Passengers queue up to get their temperature checked for coronavirus symptoms after arriving at a railway platform in Mumbai Photograph:( AFP )
One case of the Kappa variant has also been detected, the Brihanmumbai Municipal Corporation (BMC) has said.
India on Wednesday reported its very first case of the new XE variant of coronavirus from Mumbai. The variant, which is thought to be more transmissible than Omicron, was discovered in the United Kingdom for the first time.
The Brihanmumbai Municipal Corporation (BMC) announced today that one patient was infected with the 'XE' variety of COVID-19, while the other was infected with the 'Kapa' variation.
Patients infected with the new viral variations haven't shown any significant symptoms yet.
One of the 230 patients whose samples were analysed died, according to the findings supplied by the BMC.
She died of a gastrointestinal condition, it was later revealed.
Only nine people who received both doses of the COVID-19 vaccination were admitted to hospitals, while 12 people who were not immunised were admitted.
According to the officials, none of the 21 patients required oxygen.
"The results of the 11th test under the Covid virus genetic formula determination - 228 or 99.13% (230 samples) of patients detected with Omicron," the Greater Mumbai Municipal Corporation said.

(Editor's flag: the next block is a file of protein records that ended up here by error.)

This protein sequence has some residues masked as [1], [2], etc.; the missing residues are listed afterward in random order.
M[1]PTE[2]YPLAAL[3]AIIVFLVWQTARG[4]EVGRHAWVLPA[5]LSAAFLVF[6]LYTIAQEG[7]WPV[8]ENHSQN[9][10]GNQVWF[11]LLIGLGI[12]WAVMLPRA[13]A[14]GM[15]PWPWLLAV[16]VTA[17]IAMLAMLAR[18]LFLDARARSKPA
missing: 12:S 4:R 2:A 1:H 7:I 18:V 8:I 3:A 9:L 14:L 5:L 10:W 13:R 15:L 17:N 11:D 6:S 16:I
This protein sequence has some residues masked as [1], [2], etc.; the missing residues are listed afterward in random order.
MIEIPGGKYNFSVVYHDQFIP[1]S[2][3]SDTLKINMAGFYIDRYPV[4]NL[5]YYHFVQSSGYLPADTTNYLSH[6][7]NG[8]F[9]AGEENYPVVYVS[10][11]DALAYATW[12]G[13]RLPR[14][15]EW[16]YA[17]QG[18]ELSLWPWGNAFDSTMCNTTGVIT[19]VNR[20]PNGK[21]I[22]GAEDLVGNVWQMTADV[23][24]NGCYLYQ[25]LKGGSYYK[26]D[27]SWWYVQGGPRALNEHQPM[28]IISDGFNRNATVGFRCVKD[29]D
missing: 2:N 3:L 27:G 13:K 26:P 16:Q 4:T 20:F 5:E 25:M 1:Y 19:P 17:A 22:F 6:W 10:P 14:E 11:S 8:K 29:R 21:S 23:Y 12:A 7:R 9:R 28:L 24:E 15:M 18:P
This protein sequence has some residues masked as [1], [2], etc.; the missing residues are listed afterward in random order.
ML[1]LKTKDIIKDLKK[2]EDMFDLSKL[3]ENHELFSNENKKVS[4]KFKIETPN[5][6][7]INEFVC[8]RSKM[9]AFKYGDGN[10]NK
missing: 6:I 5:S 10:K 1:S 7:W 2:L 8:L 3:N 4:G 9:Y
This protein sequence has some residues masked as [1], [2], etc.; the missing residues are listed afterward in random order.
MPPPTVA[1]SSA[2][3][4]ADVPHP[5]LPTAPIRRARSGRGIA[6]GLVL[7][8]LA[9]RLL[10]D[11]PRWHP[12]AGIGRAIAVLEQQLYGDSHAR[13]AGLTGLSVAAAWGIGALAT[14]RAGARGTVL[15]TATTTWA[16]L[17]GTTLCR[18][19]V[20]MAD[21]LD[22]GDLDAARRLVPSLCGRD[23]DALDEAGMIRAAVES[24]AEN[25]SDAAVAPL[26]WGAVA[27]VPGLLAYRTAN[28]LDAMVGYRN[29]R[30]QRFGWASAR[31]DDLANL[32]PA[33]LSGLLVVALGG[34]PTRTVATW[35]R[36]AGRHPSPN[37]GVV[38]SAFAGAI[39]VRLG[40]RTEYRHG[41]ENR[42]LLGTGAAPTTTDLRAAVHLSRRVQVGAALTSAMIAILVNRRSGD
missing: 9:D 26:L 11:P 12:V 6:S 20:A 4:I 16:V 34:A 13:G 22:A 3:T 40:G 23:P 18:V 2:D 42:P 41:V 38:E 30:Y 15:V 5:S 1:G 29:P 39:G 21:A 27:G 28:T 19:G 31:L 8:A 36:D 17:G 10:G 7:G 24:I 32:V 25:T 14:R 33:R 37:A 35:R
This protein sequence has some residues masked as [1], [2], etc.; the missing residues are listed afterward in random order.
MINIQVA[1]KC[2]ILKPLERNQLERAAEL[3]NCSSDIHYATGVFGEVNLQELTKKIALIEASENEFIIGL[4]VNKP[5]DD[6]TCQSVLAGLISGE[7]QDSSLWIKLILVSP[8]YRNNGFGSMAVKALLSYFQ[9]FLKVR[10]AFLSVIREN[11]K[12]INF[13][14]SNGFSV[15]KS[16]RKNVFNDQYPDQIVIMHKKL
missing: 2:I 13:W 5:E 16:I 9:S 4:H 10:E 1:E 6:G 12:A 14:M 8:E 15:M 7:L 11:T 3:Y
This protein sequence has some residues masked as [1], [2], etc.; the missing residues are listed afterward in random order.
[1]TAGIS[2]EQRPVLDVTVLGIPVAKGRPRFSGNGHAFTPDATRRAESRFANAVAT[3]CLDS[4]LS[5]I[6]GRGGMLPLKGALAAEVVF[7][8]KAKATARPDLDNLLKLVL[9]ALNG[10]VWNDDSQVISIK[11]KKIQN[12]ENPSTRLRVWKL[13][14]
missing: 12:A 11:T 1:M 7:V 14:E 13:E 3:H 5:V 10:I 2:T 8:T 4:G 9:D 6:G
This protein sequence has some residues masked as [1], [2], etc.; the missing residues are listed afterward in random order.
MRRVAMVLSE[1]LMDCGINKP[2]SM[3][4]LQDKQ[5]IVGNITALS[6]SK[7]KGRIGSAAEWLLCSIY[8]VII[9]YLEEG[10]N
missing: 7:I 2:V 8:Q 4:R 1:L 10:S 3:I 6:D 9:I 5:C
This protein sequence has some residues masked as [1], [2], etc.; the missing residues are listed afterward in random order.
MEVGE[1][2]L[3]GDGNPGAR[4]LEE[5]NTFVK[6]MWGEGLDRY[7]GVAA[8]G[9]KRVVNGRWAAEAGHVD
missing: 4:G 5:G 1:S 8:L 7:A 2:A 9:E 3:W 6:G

Watch | One in 13 people test positive, Britain reports surge in COVID-19 cases
What we know about the Omicron XE version so far
Researchers believe the XE variant, which is a mutation of Omicron variant strains, is 10% more transmissible than Omicron mutations.
The XE variant has also been found in the United Kingdom, Thailand, and New Zealand, and the World Health Organization (WHO) has stated that additional data is needed to investigate the variant's properties.
According to early predictions, the community will grow at a 10% faster rate than BA.2.
This conclusion, however, has to be confirmed.
"XE belongs to the Omicron variant until significant differences in transmission and disease characteristics, including severity, may be reported," the WHO said.
(With inputs from agencies)